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Apple is trying to rope 'em in early

Los Angeles students will receive iPads for their studies thanks to a recent $30 million contract with Apple.

Apple scored the $30 million contract from the L.A. Unified School District this week, which will deploy iPads to all students throughout 47 campuses. 

The Board of Education voted 6 to 0 on Tuesday to approve the contract after receiving positive input about iPad use from teachers and students. The iPad was also the least expensive device. 

The L.A. Unified School District is paying $678 per iPad, which will come pre-loaded with educational software, but won't include a keyboard. 

The school district also committed to spending "hundreds of millions of dollars" with Apple over the next two years, since they chose the company as their only tablet vendor. 

The iPads have a three-year warranty that includes free replacement devices up to 5 percent of the value of the purchase price. 

The $30 million for Apple's iPads is a steep contract price, but the L.A. district insisted on the measure because new state and national tests will be taken on computers, and it doesn't want its students falling behind on computer skills. Also, the software will help students in the classroom and after school for studying. 


 
However, there are many concerns floating around the new agreement with Apple. Chief Strategy Officer Matt Hill complained that the funding came from facility bonds, which could have been used for construction instead. The teachers union wanted the money to be used for the hiring of new teachers. 

Aside from school staff and officials, Microsoft has a beef to pick with the L.A. Unified School District too, and I bet you can guess why. That's right -- it wants its Surface tablets to be adopted by school districts so that students start using the Windows operating system early, and this will hopefully lead to loyalty to the OS as they upgrade over the years.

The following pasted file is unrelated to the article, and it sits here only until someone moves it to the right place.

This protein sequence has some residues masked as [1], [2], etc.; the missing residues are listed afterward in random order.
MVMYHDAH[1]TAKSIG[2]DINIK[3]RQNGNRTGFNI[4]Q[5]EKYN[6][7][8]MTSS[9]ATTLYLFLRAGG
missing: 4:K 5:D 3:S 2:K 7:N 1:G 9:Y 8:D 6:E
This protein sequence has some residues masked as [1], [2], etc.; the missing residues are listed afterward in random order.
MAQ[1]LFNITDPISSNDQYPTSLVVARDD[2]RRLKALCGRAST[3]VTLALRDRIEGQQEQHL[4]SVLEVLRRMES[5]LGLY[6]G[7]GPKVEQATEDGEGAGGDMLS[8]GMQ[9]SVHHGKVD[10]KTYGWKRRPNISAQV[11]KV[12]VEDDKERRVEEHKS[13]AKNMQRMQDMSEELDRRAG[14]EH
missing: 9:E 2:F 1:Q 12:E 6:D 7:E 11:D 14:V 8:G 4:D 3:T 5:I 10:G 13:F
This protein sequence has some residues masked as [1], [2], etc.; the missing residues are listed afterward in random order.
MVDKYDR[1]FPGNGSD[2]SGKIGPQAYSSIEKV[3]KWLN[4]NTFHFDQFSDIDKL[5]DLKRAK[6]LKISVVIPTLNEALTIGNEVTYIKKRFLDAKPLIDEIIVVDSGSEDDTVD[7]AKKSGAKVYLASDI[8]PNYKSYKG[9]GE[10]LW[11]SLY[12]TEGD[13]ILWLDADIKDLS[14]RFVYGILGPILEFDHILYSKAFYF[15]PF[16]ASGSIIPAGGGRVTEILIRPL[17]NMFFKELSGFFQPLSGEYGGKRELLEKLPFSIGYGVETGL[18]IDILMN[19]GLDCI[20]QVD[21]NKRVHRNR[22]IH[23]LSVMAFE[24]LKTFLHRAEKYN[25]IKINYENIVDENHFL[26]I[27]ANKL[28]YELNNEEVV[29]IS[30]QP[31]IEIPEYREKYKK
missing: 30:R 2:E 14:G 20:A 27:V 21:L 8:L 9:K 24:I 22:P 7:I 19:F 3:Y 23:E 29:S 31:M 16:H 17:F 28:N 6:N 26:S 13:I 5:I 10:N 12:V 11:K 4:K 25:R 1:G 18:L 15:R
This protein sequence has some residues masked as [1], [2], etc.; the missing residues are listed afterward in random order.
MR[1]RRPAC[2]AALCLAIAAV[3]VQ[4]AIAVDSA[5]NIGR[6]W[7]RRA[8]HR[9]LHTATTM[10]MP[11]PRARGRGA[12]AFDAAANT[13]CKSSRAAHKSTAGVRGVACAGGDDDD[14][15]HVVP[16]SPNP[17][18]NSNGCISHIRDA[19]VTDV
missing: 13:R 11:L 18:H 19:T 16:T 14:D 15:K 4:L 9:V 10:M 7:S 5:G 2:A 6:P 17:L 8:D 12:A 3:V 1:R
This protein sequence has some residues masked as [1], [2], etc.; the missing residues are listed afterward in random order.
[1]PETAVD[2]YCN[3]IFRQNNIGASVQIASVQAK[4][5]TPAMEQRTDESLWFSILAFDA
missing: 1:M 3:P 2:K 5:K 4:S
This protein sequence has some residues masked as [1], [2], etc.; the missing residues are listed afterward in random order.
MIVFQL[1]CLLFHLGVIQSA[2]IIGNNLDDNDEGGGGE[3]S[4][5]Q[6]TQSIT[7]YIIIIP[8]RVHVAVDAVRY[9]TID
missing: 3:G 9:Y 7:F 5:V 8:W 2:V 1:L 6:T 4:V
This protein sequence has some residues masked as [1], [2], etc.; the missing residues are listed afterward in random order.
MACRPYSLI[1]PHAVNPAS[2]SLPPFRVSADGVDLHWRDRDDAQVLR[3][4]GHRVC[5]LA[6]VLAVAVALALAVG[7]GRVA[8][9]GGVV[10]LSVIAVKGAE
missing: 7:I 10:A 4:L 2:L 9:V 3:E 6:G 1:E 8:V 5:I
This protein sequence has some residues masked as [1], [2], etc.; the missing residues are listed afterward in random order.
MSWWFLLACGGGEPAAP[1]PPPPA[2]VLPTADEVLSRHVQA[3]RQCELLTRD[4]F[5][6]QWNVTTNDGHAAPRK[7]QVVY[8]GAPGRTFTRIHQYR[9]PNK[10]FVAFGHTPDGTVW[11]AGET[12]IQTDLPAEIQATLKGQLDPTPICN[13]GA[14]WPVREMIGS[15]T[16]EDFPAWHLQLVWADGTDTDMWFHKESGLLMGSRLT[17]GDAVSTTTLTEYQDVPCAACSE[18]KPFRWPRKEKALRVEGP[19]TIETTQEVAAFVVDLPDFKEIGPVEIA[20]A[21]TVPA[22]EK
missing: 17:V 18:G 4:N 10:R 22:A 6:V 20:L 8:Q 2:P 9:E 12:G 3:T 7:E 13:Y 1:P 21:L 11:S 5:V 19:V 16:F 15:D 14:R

Robyn Hines, senior director of state government affairs for Microsoft, said that using only one platform throughout the district would limit options, such as innovations/price cuts from other companies and students' ability to learn platforms they'd find in the workplace (such as Windows). 

Last week, Microsoft announced that it was giving away 10,000 Surface RT tablets to teachers at the International Society for Technology in Education (ISTE). The idea was to spread RT adoption in schools by supplying teachers with the devices and even training them how to use it. Microsoft is also expected to announce its "Microsoft Surface for education limited time offer" this month, which will offer $199 Surface RTs (normally retails for $499) to schools and colleges interested in adopting the tablets. If the schools want a touch keyboard with their Surface RT, the total price is $249 (retail $599) and with a type keyboard, the cost is $289 (retail $629). 
 
The offer will reportedly run until August 31, 2013.

Microsoft is also trying to expand Surface RT's capabilities by employing Qualcomm's Snapdragon processors for the next generation. 

Apple has been making its way into classrooms around the U.S. for years now. In 2011, Maine spent $200,000 to supply its kindergarteners with iPads. Later that year, the iPad entered other elementary schools, such as a third-grade classroom in Millstone, New Jersey. 

Aside from the $30,000 L.A. Unified School District contract, Apple is using other ways to pull kids into its platform early: Apple Camp.

Apple Camp is a three-day, creative workshop for children ages 8-12. It will be held at Apple Retail Stores, and allows kids to film footage and create songs using iMovie and GarageBand on a Mac. After the three days are complete, the children present their work at the Apple Camp Film Festival.